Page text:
Instagram Launches Bolt Messaging App to Rival Snapchat

Instagram Launches Bolt Messaging App to Rival Snapchat
Social network Instagram has launched an ephemeral messaging app called Bolt which makes sending visuals easy. The app allows you to tap once to send a photo and long press to send a video. Undoing the sending of an item is done by shaking the phone, or swiping away the photo or video. The received photo or video disappears once it is sent, but recipients can also reply.

The move to release an ephemeral messaging app, first popularised by Snapchat, echoes similar steps taken by other companies, including Instagram's own parent company - Facebook - which launched its Slingshot app last month. Popular dating app Tinder also added a disappearing photo feature recently, called Moments. Notably, Yahoo recently bought Blink, another ephemeral messaging app - but it has yet to release its own offering.

For now, Bolt is available only in New Zealand, Singapore and South Africa, according to The Verge. While the app is listed on Google Play India and the App Store, the app on Google Play reads "Incompatible with all of your devices," indicating region-based unavailability.

"We are going to other regions soon, but are starting with a handful of countries to make sure we can scale the experience," an Instagram spokesperson was quoted as saying.

With Bolt, you can send one message to a friend at one time, and the app also allows you to add text over your image or video. With the app, users can now share their Instagram stuff with the specific users they want, and onlyone at a time. Other features listed on the Google Play store listing include the ability to shoot and send photos with one tap; the ability to add up to 20 Favorites from the smartphone's contacts to swap unedited photos and videos; the ability to caption photos and videos; as well as the ability to swipe photos and videos away.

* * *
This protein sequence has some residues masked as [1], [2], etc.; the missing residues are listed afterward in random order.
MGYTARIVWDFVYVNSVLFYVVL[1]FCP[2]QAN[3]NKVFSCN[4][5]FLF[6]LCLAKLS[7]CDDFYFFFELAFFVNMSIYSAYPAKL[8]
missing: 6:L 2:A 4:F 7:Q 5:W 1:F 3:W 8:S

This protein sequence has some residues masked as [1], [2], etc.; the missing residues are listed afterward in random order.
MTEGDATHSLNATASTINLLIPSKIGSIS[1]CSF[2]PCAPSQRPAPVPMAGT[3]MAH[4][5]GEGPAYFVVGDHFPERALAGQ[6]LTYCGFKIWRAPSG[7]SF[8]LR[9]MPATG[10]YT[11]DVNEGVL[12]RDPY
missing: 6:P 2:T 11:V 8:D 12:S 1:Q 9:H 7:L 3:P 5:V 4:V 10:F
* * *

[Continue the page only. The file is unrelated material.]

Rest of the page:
The listing page of the Bolt app adds that users need to sign up with their phone number, and no email address is needed.

Instagram's parent company Facebook's recent launch of its own ephemeral messaging app,  Slingshot, leads to some confusion - why would Facebook have two different offerings in the same field?

Slingshot lets users message more than one contact at a time, unlike Instagram's Bolt, and also forces users to send an image before they can view what they've received.

Written with inputs from IANS
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Further reading: Apps, Bolt App, Instagram, Messaging App
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